How to predict I/O reduction from a larger data cache
Oracle Tips by Burleson Consulting
For detailed internals on using the data buffer advisor, see my notes on
Using Oracle data buffer cache
The predictive models for Oracle RAM areas began with the
v$db_cache_advice utility in Oracle9i.
As of Oracle9i release 2, we also see the data buffer cache advisory in
STATSPACK reports, and in the AWR reports within 10g and beyond.
is similar to an Oracle7 utility
that also predicted the benefit of adding data buffers. The Oracle7
utility used the x$kcbrbh view to track buffer hits and the
view to track buffer misses. The utility is the foundation of the
Oracle10g Automatic Memory Management (AMM) utility that monitors and
adjusts the sizes of the Oracle data buffers.\
Oracle9i r2 now has three predictive utilities
PGA advice - Oracle 9i has introduced a new advisory utility dubbed
v$pga_target_advice. This utility will show the marginal
changes in optimal, one-pass, and multipass PGA execution for different
pga_aggregate_target, ranging from 10% to 200% of the current
Shared Pool advice - This advisory functionality has been extended
in Oracle9i release 2 to include a new advice called
v$shared_pool_advice, and there is talk to expending the advice
facility to all SGA RAM areas in future releases of Oracle.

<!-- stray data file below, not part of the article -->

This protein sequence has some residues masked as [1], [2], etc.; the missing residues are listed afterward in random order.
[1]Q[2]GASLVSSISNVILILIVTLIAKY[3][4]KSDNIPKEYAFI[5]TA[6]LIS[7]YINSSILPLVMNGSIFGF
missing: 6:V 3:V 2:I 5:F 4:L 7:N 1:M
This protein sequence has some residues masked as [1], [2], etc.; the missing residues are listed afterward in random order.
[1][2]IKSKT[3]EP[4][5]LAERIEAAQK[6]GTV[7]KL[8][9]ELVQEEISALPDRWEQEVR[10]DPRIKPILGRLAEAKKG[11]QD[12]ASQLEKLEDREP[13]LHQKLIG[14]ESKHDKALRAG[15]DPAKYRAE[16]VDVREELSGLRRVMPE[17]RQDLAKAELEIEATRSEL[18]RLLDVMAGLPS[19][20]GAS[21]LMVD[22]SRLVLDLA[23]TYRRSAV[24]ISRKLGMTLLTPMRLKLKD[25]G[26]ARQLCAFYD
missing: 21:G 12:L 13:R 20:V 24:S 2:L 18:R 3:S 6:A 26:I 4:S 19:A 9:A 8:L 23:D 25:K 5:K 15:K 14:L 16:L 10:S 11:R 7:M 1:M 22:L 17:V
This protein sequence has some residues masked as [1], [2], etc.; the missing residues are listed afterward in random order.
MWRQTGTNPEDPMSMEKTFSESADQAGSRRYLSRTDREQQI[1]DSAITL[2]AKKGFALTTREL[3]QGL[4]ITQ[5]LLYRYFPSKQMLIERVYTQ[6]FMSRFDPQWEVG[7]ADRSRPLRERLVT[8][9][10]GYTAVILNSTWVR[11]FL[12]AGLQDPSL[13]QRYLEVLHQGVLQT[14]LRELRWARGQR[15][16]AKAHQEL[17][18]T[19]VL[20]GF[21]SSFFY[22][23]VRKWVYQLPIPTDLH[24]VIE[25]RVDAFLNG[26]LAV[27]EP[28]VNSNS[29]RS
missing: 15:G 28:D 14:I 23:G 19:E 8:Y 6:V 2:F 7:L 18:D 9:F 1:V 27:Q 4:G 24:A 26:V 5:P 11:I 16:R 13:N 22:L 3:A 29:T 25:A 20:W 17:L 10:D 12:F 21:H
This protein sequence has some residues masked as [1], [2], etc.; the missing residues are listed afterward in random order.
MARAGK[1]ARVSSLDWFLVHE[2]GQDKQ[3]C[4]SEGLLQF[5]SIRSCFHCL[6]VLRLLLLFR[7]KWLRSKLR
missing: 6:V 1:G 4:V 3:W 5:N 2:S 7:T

Data Cache advice - The v$db_cache_advice utility show the
marginal changes in physical data block reads for different sizes of
db_cache_size. Bear in mind that the data
from STATSPACK can
provide similar data as v$db_cache_advice, and most Oracle tuning
professionals use STATSPACK and v$db_cache_advice to monitor the
effectiveness of their data buffers.
Inside the buffer cache advisor
These advisory utilities are extremely important for the Oracle DBA who must
adjust the sizes of the RAM areas to meet current processing demands.
The following query can be used to perform the cache advice function, once
the db_cache_advice has been enabled and the database has run long
enough to give representative results.
-- Display cache advice
column c1 heading
'Cache Size (meg)' format 999,999,999,999
block_size = (SELECT value FROM V$PARAMETER
WHERE name = 'db_block_size')
The output from the script is shown below. Note that the values range
from 10 percent of the current size to double the current size of the
Estd Phys Estd Phys
Cache Size (meg) Buffers Read Factor
---------------- ------------ ----------- ------------
18.70 192,317,943 <==
15,208 4.97 51,111,658
19,010 3.64 37,460,786
26,614 1.74 17,850,847
30,416 1.33 13,720,149
34,218 1.13 11,583,180
1.00 10,282,475 <== Current Size
From the above listing we see that increasing the db_cache_size from
304 meg to 334 meg would result in approximately 700,000 less physical
reads. This can be plotted as a 1/x function and the exact optimal
point computed as the second derivative of the function:
These advisory utilities are very important for the Oracle DBA who must
adjust their SGA regions to meet current processing demands. Remember,
SGA tuning is an iterative process and busy shops continually monitor and